nonug

a scalar logical indicating if a (nonzero) nugget should be used in the predictive
equations behind IECI calculations; this allows the user to toggle improvement via predictive
mean uncertainty versus full predictive uncertainty. The latter (default `nonug = FALSE`

)
is the standard approach, but the former may work better (citation forthcoming)

verb

a non-negative integer specifying the verbosity level; `verb = 0`

is quiet, and larger values cause more progress information to be
printed to the screen

start

initial values to the derivative-based search via `"L-BFGS-B"`

within `alcoptGP`

and `alcoptGPsep`

; a nearest neighbor often
represents a sensible initialization

lower, upper

bounds on the derivative-based search via `"L-BFGS-B"`

within `alcoptGP`

and `alcoptGPsep`

maxit

the maximum number of iterations (default `maxit=100`

) in `"L-BFGS-B"`

search within `alcoptGP`

and `alcoptGPsep`

Except for `alcoptGP`

, `alcoptGPsep`

, `dalcGP`

, and `dalcGPsep`

, a vector of length `nrow(Xcand)`

is returned
filled with values corresponding to the desired statistic

the best set of parameters/input configuration found on optimization

the optimized objective value corresponding to output `par`

a two-element integer vector giving the number of calls to the object function and the gradient respectively.

a character string giving any additional information returned by the optimizer, or `NULL`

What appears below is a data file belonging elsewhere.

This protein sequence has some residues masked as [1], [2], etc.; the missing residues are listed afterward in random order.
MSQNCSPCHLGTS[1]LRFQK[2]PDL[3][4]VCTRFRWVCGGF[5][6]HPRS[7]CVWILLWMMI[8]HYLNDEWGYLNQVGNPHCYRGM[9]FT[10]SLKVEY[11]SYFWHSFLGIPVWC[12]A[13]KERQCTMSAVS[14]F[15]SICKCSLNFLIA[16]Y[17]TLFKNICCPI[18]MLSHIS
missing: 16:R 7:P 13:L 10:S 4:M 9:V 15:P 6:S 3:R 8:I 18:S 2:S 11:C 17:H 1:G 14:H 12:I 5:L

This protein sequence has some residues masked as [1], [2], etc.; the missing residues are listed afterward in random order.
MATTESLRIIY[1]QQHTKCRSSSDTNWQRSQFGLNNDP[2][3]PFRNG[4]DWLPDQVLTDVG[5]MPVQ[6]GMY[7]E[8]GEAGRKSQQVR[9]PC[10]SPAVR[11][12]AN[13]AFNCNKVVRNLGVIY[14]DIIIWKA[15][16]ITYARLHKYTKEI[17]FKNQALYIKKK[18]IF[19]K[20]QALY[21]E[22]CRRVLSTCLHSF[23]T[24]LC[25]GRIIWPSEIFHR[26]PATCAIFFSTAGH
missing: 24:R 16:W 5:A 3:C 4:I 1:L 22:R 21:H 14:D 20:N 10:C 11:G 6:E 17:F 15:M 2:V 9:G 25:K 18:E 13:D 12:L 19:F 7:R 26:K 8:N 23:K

An integer code. `0`

indicates successful completion. For the other error codes,
see the documentation for `optim`

reduced predictive variance averaged over the reference locations

the derivative of `alcs`

with respect to the new location

The best way to see how these functions are used in the context of local
approximation is to inspect the code in the `laGP.R`

function.

Otherwise they are pretty self-explanatory. They evaluate the ALC, MSPE, and EFI quantities outlined in Gramacy & Apley (2015). ALC is originally due to Seo, et al. (2000). The ray-based search is described by Gramacy & Haaland (2015).

MSPE and EFI calculations are not supported for separable GP models, i.e.,
there are no `mspeGPsep`

or `fishGPsep`

functions.

`alcrayGP`

and `alcrayGPsep`

allow only one reference location
(`nrow(Xref) = 1`

). `alcoptGP`

and `alcoptGPsep`

allow multiple
reference locations. These optimize a continuous ALC analog in its natural logarithm
using the starting locations, bounding boxes and (stored) GP provided by `gpi`

or `gpisep`

,
and finally snaps the solution back to the candidate grid. For details, see
Sun, et al. (2017).

Note that `ieciGP`

and `ieciGPsep`

, which are for optimization via
integrated expected conditional improvement (Gramacy & Lee, 2011) are
“alpha” functionality and are not fully documented at this time.

F. Sun, R.B. Gramacy, B. Haaland, E. Lawrence, and A. Walker (2019).
*Emulating satellite drag from large simulation experiments*,
SIAM/ASA Journal on Uncertainty Quantification, 7(2), pp. 720-759;
preprint on arXiv:1712.00182;
http://arxiv.org/abs/1712.00182

R.B. Gramacy (2016). *laGP: Large-Scale Spatial Modeling via
Local Approximate Gaussian Processes in R*, Journal of Statistical
Software, 72(1), 1-46; or see `vignette("laGP")`

R.B. Gramacy and B. Haaland (2016).
*Speeding up neighborhood search in local Gaussian process prediction*,